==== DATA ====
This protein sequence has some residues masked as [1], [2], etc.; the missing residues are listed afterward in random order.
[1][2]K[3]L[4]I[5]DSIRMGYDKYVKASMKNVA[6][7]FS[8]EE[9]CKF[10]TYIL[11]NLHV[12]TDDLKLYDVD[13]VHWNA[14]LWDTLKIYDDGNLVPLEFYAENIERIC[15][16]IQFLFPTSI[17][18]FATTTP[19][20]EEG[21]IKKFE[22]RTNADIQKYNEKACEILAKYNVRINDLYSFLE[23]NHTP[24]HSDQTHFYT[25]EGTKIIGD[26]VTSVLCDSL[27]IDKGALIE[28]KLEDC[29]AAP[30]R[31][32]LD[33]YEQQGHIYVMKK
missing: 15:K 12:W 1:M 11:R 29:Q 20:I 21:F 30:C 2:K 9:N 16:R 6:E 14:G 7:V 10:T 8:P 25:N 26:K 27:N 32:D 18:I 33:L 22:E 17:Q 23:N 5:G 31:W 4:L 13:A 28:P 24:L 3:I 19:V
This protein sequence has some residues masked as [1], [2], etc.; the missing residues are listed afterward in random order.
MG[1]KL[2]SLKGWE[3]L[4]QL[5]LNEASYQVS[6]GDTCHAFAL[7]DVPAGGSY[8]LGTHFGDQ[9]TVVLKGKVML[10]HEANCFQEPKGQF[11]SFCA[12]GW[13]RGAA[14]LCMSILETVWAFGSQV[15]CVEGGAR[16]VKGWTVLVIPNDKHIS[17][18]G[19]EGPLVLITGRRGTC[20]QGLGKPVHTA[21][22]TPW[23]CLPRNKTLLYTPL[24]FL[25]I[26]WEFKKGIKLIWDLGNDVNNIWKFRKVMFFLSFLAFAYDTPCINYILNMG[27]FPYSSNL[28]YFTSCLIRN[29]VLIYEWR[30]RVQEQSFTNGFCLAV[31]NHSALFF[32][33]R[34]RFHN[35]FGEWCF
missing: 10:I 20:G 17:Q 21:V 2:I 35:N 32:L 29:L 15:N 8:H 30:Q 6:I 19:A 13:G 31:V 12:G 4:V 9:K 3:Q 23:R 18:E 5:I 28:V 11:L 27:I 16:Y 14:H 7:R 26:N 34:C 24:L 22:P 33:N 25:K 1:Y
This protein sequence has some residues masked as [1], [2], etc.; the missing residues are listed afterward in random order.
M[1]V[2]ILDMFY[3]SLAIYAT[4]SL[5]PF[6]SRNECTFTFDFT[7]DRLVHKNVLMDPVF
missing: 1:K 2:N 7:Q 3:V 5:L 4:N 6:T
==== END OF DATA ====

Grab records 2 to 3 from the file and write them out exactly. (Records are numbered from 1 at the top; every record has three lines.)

This protein sequence has some residues masked as [1], [2], etc.; the missing residues are listed afterward in random order.
MG[1]KL[2]SLKGWE[3]L[4]QL[5]LNEASYQVS[6]GDTCHAFAL[7]DVPAGGSY[8]LGTHFGDQ[9]TVVLKGKVML[10]HEANCFQEPKGQF[11]SFCA[12]GW[13]RGAA[14]LCMSILETVWAFGSQV[15]CVEGGAR[16]VKGWTVLVIPNDKHIS[17][18]G[19]EGPLVLITGRRGTC[20]QGLGKPVHTA[21][22]TPW[23]CLPRNKTLLYTPL[24]FL[25]I[26]WEFKKGIKLIWDLGNDVNNIWKFRKVMFFLSFLAFAYDTPCINYILNMG[27]FPYSSNL[28]YFTSCLIRN[29]VLIYEWR[30]RVQEQSFTNGFCLAV[31]NHSALFF[32][33]R[34]RFHN[35]FGEWCF
missing: 10:I 20:G 17:Q 21:V 2:I 35:N 32:L 29:L 15:N 8:H 30:Q 6:I 19:A 13:G 31:V 12:G 4:V 9:K 3:Q 23:R 18:E 5:I 28:V 11:L 27:I 16:Y 14:H 7:R 26:N 34:C 24:L 22:P 33:N 25:K 1:Y
This protein sequence has some residues masked as [1], [2], etc.; the missing residues are listed afterward in random order.
M[1]V[2]ILDMFY[3]SLAIYAT[4]SL[5]PF[6]SRNECTFTFDFT[7]DRLVHKNVLMDPVF
missing: 1:K 2:N 7:Q 3:V 5:L 4:N 6:T